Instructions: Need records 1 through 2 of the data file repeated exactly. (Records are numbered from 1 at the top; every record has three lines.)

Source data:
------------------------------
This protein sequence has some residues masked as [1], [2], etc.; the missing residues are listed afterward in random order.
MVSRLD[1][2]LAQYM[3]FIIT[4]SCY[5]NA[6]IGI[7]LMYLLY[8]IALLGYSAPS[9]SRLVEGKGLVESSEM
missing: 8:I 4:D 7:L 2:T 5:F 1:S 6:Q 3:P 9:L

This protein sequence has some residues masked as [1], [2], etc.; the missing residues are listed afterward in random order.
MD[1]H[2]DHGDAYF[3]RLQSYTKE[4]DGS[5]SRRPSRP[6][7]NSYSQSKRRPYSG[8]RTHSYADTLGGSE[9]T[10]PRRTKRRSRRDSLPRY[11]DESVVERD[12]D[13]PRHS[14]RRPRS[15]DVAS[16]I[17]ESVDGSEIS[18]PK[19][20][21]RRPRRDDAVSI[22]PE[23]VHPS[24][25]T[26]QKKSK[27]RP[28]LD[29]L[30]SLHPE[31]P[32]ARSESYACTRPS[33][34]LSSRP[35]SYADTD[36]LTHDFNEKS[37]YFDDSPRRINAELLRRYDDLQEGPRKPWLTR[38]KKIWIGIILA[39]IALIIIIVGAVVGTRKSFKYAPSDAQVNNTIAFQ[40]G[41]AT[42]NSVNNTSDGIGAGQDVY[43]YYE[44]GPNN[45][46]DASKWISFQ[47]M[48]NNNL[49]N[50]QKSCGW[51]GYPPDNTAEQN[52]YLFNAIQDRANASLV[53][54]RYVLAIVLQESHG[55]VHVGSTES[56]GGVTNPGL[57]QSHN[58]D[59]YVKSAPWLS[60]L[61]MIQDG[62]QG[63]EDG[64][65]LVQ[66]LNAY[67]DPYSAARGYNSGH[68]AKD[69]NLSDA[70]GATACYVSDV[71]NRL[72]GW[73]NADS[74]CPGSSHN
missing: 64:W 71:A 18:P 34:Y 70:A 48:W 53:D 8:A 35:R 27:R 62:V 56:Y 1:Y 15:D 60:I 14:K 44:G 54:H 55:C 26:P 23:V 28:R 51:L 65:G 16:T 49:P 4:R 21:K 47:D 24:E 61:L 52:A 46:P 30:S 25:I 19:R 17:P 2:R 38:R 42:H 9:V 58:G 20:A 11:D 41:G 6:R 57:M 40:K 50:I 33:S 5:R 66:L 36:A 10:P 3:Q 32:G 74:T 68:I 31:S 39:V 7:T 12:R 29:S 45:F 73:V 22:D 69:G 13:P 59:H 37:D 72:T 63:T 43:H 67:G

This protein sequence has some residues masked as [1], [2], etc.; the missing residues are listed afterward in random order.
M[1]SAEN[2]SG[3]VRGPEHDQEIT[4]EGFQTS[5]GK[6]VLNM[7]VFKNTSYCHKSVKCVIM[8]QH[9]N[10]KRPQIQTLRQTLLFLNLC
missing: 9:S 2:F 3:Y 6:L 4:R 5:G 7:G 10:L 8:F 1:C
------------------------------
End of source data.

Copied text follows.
This protein sequence has some residues masked as [1], [2], etc.; the missing residues are listed afterward in random order.
MVSRLD[1][2]LAQYM[3]FIIT[4]SCY[5]NA[6]IGI[7]LMYLLY[8]IALLGYSAPS[9]SRLVEGKGLVESSEM
missing: 8:I 4:D 7:L 2:T 5:F 1:S 6:Q 3:P 9:L

This protein sequence has some residues masked as [1], [2], etc.; the missing residues are listed afterward in random order.
MD[1]H[2]DHGDAYF[3]RLQSYTKE[4]DGS[5]SRRPSRP[6][7]NSYSQSKRRPYSG[8]RTHSYADTLGGSE[9]T[10]PRRTKRRSRRDSLPRY[11]DESVVERD[12]D[13]PRHS[14]RRPRS[15]DVAS[16]I[17]ESVDGSEIS[18]PK[19][20][21]RRPRRDDAVSI[22]PE[23]VHPS[24][25]T[26]QKKSK[27]RP[28]LD[29]L[30]SLHPE[31]P[32]ARSESYACTRPS[33][34]LSSRP[35]SYADTD[36]LTHDFNEKS[37]YFDDSPRRINAELLRRYDDLQEGPRKPWLTR[38]KKIWIGIILA[39]IALIIIIVGAVVGTRKSFKYAPSDAQVNNTIAFQ[40]G[41]AT[42]NSVNNTSDGIGAGQDVY[43]YYE[44]GPNN[45][46]DASKWISFQ[47]M[48]NNNL[49]N[50]QKSCGW[51]GYPPDNTAEQN[52]YLFNAIQDRANASLV[53][54]RYVLAIVLQESHG[55]VHVGSTES[56]GGVTNPGL[57]QSHN[58]D[59]YVKSAPWLS[60]L[61]MIQDG[62]QG[63]EDG[64][65]LVQ[66]LNAY[67]DPYSAARGYNSGH[68]AKD[69]NLSDA[70]GATACYVSDV[71]NRL[72]GW[73]NADS[74]CPGSSHN
missing: 64:W 71:A 18:P 34:Y 70:A 48:W 53:D 8:A 35:R 27:R 62:V 56:Y 1:Y 15:D 60:I 14:K 44:G 54:H 55:C 26:P 23:V 28:R 51:L 65:G 16:T 49:P 4:R 21:K 47:D 24:E 61:L 52:A 46:P 30:S 25:I 19:R 17:P 2:R 38:R 42:H 9:V 58:G 20:A 11:D 41:G 6:R 57:M 40:K 50:I 33:S 5:R 66:L 36:A 10:P 3:Q 32:G 74:T 68:I 31:S 39:V 7:T 12:R 29:S 45:F 73:V 22:D 69:G 13:P 59:H 37:D 72:T 63:T 43:H 67:G